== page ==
Darkey's Dream

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X:1 T:Darkie's Dream N:From the playing of fiddler Gene Goforth (1921- 2002, Eminence, Mo.), from N:a field recoding by Mark Wilson in 1997. M:C| L:1/8 Q:"Quick" N:Originally composed by George L. Lansing, but "folk-processed" since. D:https://www.slippery-hill.com/recording/darkies-dream-0 D:https://www.youtube.com/watch?v=clR5l3c9rZk Z:Transcribed by Andrew Kuntz K:D (A,B,[D2D2]-[DD])E-FD|EFDE FABc|d2 Bd AFdB|AFED FA[F2A2]| (A,B,[D2D2]-[DD])E-FD|EFDE FABc|d2 AF AFDB|1AFE(C [D4D4]):|2 AFE(C [D4D4])-|| |:[D2D2]fa fedf|edBF A2Bc|d2 Bd AFdB|AFED FD[F2A2]| e-f2a fedf|edBF A2 Bc|d2 Bd AFdB|AFE(C [D4D4])-:| |:[M:2/4][D2D2] Ac|:[M:C|]d2[d2f2]ce-ec|dffd ce-ec|d2c2 BdAG|1FDED FABc:|2 FDEC D2|| eg|fd [d2f2][d2f2]FG|ABAF A2eg|fd[d2f2][d2f2] FG|ABAFA2 eg| fd [d2f2][d2f2]FG|ABAF A2Bc|dAce BdAG|FDEC D4||



George L. Lansing (1860-1923)

DARKEY'S DREAM[1]. AKA – "Darkies Dream, "Darky's Dream." AKA and see "Acorn Stomp," "Darkey Dan," "Offally Favorite," "Wind That Blows You Away (The)." American; Reel or Schottische. Irish, Barn Dance. USA; eastern Tenn., western N.C., West Virginia, Missouri, southwestern Pa., Arizona. D Major (Bayard, Beisswenger & McCann/Goforth, Roche): F Major (Phillips): G Major (Beisswenger & McCann/Robertson). Standard tuning (fiddle). AAB (Roche): AA'B (Bayard, Phillips): AA'BB'CC (Beisswenger & McCann/Robertson): AABBCD (Beisswenger & McCann/Goforth). The first strain appears to be fairly uniform among fiddlers' versions of this tune, although the second strain varies (sometimes quite a bit). One version was in the repertoire of legendary fiddler J. Dedrick Harris, born in Tenn., who played regularly with Bob Taylor when he was running for Governor of the state in the late 1800's. He moved to western North Carolina in the 1920's and influenced a generation of fiddlers there: Osey Helton, Manco Sneed, Bill Hensley, Marcus Martin—in fact, a tune by the title was also in Osey Helton's repertoire. "Darkie's Dream" was identified by John Hartford as a Missouri tune similar to "Essence of Sugar Cane" which is known to have inspired the three-part "Darkie's Dream" composed by George L. Lansing in 1887. Lansing's composition was recorded by the leading banjo soloists of the early 20th century, Fred Van Eps and Ruby Brooks. Lansing himself was a white banjo player in Boston in the 1880's, who also composed "Darkie's Awakening" and "Drowsy Dempsy"--he disparaged the Irish as well as African-Americans.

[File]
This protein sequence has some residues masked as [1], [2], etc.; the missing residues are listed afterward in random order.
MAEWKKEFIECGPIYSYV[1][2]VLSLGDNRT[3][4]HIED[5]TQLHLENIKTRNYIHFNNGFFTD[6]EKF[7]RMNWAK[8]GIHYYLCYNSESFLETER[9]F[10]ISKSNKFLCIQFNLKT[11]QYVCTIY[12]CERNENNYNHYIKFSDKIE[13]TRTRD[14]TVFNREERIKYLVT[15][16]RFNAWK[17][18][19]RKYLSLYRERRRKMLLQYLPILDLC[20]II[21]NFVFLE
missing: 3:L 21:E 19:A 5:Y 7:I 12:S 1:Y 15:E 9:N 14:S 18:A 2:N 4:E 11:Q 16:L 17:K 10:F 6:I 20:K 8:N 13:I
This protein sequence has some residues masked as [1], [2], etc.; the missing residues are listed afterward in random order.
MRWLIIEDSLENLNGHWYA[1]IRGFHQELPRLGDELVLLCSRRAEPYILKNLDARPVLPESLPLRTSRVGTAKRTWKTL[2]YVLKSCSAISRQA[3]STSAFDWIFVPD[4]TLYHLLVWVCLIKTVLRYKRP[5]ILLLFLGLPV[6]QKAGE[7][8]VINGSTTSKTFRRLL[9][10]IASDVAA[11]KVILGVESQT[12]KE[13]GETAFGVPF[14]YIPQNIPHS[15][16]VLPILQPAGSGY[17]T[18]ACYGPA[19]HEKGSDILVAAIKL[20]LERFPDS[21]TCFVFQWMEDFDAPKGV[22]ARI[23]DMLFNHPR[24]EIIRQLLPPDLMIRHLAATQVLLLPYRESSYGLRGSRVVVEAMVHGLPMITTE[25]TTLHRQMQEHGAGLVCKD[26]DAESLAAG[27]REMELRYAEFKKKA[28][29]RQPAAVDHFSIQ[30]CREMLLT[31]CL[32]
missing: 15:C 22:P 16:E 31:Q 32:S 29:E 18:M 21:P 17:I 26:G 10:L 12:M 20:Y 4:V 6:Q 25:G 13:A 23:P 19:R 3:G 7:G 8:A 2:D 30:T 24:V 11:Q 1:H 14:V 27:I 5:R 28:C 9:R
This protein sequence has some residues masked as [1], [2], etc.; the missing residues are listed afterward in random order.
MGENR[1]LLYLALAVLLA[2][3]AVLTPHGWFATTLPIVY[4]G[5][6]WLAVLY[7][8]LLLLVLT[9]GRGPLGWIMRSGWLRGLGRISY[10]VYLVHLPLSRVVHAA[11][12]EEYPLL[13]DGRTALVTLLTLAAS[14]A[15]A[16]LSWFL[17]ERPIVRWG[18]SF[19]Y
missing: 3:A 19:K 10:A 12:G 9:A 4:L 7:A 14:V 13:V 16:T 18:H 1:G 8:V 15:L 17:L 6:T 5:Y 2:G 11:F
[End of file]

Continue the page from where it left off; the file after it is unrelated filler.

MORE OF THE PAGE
It was Lansing's most popular composition and was widely disseminated, even enjoying popularity overseas. Over the years it has been set as a schottische, barn dance and reel, the latter particularly in American "old-time" vernacular. A tune by this title in the key of G Major was in the repertoire of Arizona fiddler Kenner C. Kartchner who identified it as a "clog dance," sometimes played at dances for a schottische. Bayard (1981) noted that Pennsylvania fiddlers played this tune with a variety of tempos and styles, and he too mentions that the schottische style was common. Other melodies that bear a general or part similarity are "Always Welcome," "Butcher's Row (2) (The)", "Essence of Sugar Cane" and "Old Yaller Hound." "Darky's Dream" was the repertoire of Pocahontas County, West Virginia, fiddler Burl Hammons (1908-1993), who learned it from African-American musician Grafton Lacey. An early version of the Missouri variant appears in W.H. Morris' Old Time Violin Melodies, printed in St. Joseph in 1927, and it was played by several later Missouri fiddlers such as Gene Goforth.

The original tune was picked up, relatively intact, by musicians in Ireland and appears in Frank and John Roche's early 20th century (1927) collection (although in a section headed "Old Dances, not Irish by origin"). "Darkey's Dream" was recorded by fiddler Michael Gorman as "Jamesy Gannon's Favorite" and by James Morrison's student, Timmy Cronin, as "Offally Favorite" in 1957.


Additional notes
Source for notated version : - Samuel Losch (Juniata County, Pa., 1930's), William Shape (elderly fiddler from Greene County, Pa., 1944) [Bayard]; Grant Lamb (Mo.) [Phillips]; Gene Goforth (1921–2002, High Ridge, near St. Louis, Mo.), who learned it from his uncle Lawrence, who had it from a French musician who lived around Potosi, Mo. [Beisswenger & McCann, Hartford/Devil's Box]; Lonnie Robertson (1908–1981, Springfield, Mo.) [Beisswenger & McCann].

Printed sources : - Bayard (Hill Country Tunes), 1944. Beisswenger & McCann (Ozarks Fiddle Music), 2008; pp. 44 and 116. Stephen F. Davis (Devil's Box), vol. 30, No. 4, Winter 1996; p. 28. Phillips (Traditional American Fiddle Tunes, vol. 2), 1995; p. 38. Roche (Collection of Traditional Irish Music, vol. 3), 1927; No. 159, p. 53.

Recorded sources : - Caney Mountain Records CEP 213 (privately issued extended play LP), Lonnie Robertson (Mo.), c. 1965–66. Columbia 599 (78 RPM), Columbia Orchestra (1902). Rounder CD0375, Lonnie Robertson – "Lonnie's Breakdown" (1996. Originally recorded 1966). Rounder , Gene Goforth - "Traditional Fiddle Music of the Ozarks vol. 1: Along the Eastern Cresent" (1999). Voyager Records VRCD-312, Grant Lamb - "Manitoba Fiddler" (1974).

See also listing at :
Jane Keefer's Folk Music Index: An Index to Recorded Sources [1].
Hear Burl Hammons' version at Slippery Hill [2]
Hear Gene Goforth's 1997 field recording by Mark Wilson at Slippery Hill [3]
Hear Grant Lamb's 1974 recording at Slippery Hill [4]



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